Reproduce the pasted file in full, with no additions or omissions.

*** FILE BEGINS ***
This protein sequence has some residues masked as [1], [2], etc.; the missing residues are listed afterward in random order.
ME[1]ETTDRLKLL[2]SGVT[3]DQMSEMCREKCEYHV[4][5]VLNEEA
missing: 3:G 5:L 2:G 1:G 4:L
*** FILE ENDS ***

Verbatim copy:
This protein sequence has some residues masked as [1], [2], etc.; the missing residues are listed afterward in random order.
ME[1]ETTDRLKLL[2]SGVT[3]DQMSEMCREKCEYHV[4][5]VLNEEA
missing: 3:G 5:L 2:G 1:G 4:L